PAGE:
The mid-1800s marked the end of an era in tavern sign painting. Later inn and hotel signs were often little more than name bands, affixed directly to building façades and painted on one side only. Images disappeared, supplanted by an array of ornamental typefaces disseminated in published sign painting manuals. By the 1870s, however, the nascent Colonial Revival movement prompted renewed interest in quaint old tavern signs. Surviving examples were resurrected from sheds and attics and updated to adorn self-consciously old-fashioned country inns and tea rooms. New versions became popular as signs for antique shops.
In the 1920s and 1930s, the primitive qualities of early signs appealed to both modernists and folk art collectors, prompting the inclusion of numerous examples in major museum collections. As noted above, these artifacts were often shorn of their historical provenance, which was considered irrelevant, if not antithetical, to the folk art enterprise. The late-1930s Index of American Design, sponsored by the federal government, popularized tavern signs through remarkably detailed watercolor renderings, and the approach of the American Bicentennial in 1976 witnessed yet another upsurge of interest in historic tavern signs during the 1960s and 1970s.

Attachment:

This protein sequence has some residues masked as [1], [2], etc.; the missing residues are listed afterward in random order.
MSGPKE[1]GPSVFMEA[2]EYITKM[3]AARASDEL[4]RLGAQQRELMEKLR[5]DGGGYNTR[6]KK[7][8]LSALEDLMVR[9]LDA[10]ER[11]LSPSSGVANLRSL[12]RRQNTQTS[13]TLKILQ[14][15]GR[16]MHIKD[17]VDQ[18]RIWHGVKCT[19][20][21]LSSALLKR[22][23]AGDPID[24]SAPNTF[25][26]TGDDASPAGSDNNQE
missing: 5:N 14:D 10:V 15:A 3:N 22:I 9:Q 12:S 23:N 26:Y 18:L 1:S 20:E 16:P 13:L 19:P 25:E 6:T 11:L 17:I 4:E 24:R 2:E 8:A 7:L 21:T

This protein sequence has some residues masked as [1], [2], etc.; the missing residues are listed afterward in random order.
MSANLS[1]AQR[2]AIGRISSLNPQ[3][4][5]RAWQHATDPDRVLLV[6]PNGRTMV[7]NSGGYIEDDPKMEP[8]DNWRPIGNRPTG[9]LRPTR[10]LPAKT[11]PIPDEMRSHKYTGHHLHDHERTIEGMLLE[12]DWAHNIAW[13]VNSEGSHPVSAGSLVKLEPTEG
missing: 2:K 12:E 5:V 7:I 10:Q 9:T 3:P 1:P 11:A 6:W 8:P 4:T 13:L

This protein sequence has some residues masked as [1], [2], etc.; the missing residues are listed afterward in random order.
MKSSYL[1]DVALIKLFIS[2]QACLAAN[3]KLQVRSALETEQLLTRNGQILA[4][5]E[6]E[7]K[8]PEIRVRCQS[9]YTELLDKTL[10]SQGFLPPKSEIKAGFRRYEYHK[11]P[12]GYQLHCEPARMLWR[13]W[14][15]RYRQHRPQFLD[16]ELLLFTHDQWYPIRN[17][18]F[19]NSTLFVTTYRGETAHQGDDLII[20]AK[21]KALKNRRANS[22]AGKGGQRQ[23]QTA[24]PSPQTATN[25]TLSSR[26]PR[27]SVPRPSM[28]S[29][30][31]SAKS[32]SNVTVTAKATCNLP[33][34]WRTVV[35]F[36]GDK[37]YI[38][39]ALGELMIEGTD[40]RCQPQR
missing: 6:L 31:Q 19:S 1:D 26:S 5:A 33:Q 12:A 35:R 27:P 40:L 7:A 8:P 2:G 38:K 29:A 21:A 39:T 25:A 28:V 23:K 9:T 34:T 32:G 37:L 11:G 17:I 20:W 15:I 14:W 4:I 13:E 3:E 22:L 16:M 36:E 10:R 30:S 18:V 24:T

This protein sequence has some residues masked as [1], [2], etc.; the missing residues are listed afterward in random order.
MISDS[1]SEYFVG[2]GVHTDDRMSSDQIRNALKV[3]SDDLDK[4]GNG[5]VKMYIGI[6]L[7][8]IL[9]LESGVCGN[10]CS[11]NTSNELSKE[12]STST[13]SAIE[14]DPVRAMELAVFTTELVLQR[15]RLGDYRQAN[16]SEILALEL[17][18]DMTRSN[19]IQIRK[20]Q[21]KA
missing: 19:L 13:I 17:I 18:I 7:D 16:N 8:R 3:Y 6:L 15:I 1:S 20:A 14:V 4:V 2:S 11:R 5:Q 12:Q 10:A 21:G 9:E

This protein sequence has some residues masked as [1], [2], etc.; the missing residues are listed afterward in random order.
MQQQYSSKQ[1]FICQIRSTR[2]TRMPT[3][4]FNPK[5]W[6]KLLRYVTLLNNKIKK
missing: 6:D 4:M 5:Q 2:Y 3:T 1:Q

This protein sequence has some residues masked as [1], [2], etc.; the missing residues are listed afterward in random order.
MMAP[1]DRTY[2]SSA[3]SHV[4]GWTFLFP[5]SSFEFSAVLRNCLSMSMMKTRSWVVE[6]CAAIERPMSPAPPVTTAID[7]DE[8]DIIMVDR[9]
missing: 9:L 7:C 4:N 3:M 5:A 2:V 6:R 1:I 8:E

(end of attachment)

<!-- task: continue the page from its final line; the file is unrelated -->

Despite their low survival rate, tavern signs played a vital role in the development of art and visual culture, in Connecticut and throughout America. As the most conspicuous early form of public art, they offered ordinary people inspiring glimpses of colorful imagery, in times when book illustrations, prints, and paintings were relatively scarce. The mid-19th-century Boston portrait painter Francis Alexander vividly recalled the impact these creations had had on him, as a farm boy in Killingly, Connecticut: “I then made up my mind to become an ornamental or sign painter . . . . I thought sign painting the highest branch of painting in the world. I had been at Providence – had seen the signs there, and those were the only marvels in painting that I saw till I was twenty . . .”
Today, the visual legacy of tavern signs–particularly the distinctive shapes of early post-and-rail signs–remains firmly embedded in the American imagination and on the American landscape. This legacy persists in the obvious echoes of contemporary pub and country inn signs as well as in the shapes and imagery of a wide array of modern enterprises touting comforting, reliable services, from fuel stations to undertakers to banks.
Susan P. Schoelwer, PhD, is Curator at George Washington’s Mount Vernon, the most-visited historic home in America; she previously served as Director of Museum Collections at the Connecticut Historical Society.